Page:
Canadian Forces School of Aerospace Technology and Engineering
The Canadian Forces School of Aerospace Technology and Engineering (CFSATE) is a unit of 16 Wing, a lodger unit of Canadian Forces Base Borden and is operationally responsible to 2 Canadian Air Division.
The role of CFSATE is to provide the Air Force with qualified personnel to ensure Aircraft serviceability by developing and carrying out individual aerospace engineering training in accordance with approved doctrine and standards.
Training is delivered to Aerospace Engineering Officers and Military Occupation Classification (MOC) 500 technicians for both Regular and Reserve Force. Military Training Assistance Program (MTAP), Air Cadet League, and the Air Force Association of Canada are all supported to the extent that resources and policy allow.
The school conducts apprentice level training for various trades, including Avionics (AVS 526), Aviation (AVN 514), Aircraft Structures (ACS 565) and Imagery (IMAGE 541) technicians. Generally several months in length, the courses precede the graduates going directly to flying squadrons where they do on-job-training and on-type courses for their Aircraft type.
CFSATE is institutionally bilingual, meaning that French and English can be used in all facets of administration and operations. The organizational structure permits military and civilian personnel to serve and be served to the maximum extent possible in either official language.
The vision of CFSATE is to be trainer of choice for all Canadian Forces aerospace technical and engineering training.
It all started in 1917. At that time, Camp Borden was the first flying station to be built in Canada by the Royal Flying Corps (FRC).
It was the largest of all airfield built and generally regarded by authorities as one of the finest aviation centres in the world. Above all, Borden was the location in Canada where a long and successful history of Aircraft technical training was to take place.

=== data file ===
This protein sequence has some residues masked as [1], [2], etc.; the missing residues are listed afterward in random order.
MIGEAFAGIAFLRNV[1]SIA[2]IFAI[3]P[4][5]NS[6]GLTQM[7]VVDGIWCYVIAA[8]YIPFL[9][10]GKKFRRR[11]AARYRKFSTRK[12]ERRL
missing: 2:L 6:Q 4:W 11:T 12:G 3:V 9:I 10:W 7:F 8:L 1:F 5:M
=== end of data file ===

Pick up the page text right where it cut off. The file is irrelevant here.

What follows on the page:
On April 1st 1918, the Royal Flying Corp became the Royal Air Force (RAF) and Borden became known as RAF Canada Flying Station.
Between the first and second world wars, Borden found itself at the centre of the development of Canadian aviation providing refresher training to both civilian and military aviators.
When the Royal Canadian Air Force (RCAF) war formed on 1 April 1924, the Borden aerodrome became the RCAF Station Borden. Technical and flying training continued at Borden throughout the 20's and 30's and culminated during WWII under the British Commonwealth Air Training Plan (BCATP).
During the 50's, Borden saw flying training decrease while technical training was gradually brought back from the various wartime schools. the construction of Hangars 17 and 18 in 1953 and the Stedman Building in 1958 provided greatly improved training facilities and by the 1960's, most Aircraft trades training had returned to Borden at #2 Technical Training School (2TTS).
Between1964 and 1968, Integration brought about the creation of an integrated Training Command, and the new name Canadian Forces Aircraft Trade School (CFATS) was adopted. The new school was formed by the joining of seven different schools, one of them dedicated to Aircraft technical and support trades training. AERE Officer training moved from CFB Clinton to join CFATS in 1969.
Consolidation of technical training in the Canadian Forces culminated in 1970 with the joining together of CFATS and the Royal Canadian Electrical and Mechanical Engineers School to become the Canadian Forces School of Aerospace and Ordnance Engineering (CFSAOE). In 1984, an agreement between Canadian Forces Training Systems and Air Command lead to the formation, on 1 September 1985, of the present Canadian Forces School of Aerospace Technology and Engineering (CFSATE), where AERE Officers and MOC 500 series technicians now receive their basic and some advanced training.
Originally CFSATE was the only Air Command unit at CFB Borden. In October 94, it was joined by the Air Command Professional Development and Training Center (ACPDTC) to create a new family under 16 Wing.
Effective January 1997, the Military Occupation Code (MOC) 500 series trades went through a major restructure which redefined the roles of numerous occupations. The previous thirteen MOC 500 trades were amalgamated into three on-Aircraft occupations which are now identified as Aviation (Avn), Avionics (Avs) and Aircraft structures (ACS), and one off-Aircraft occupation Photo. This amalgamation has naturally lead to major innovative changes in the school's method of training.
PO Box 1000 Station Main
Borden ON L0M 1C0
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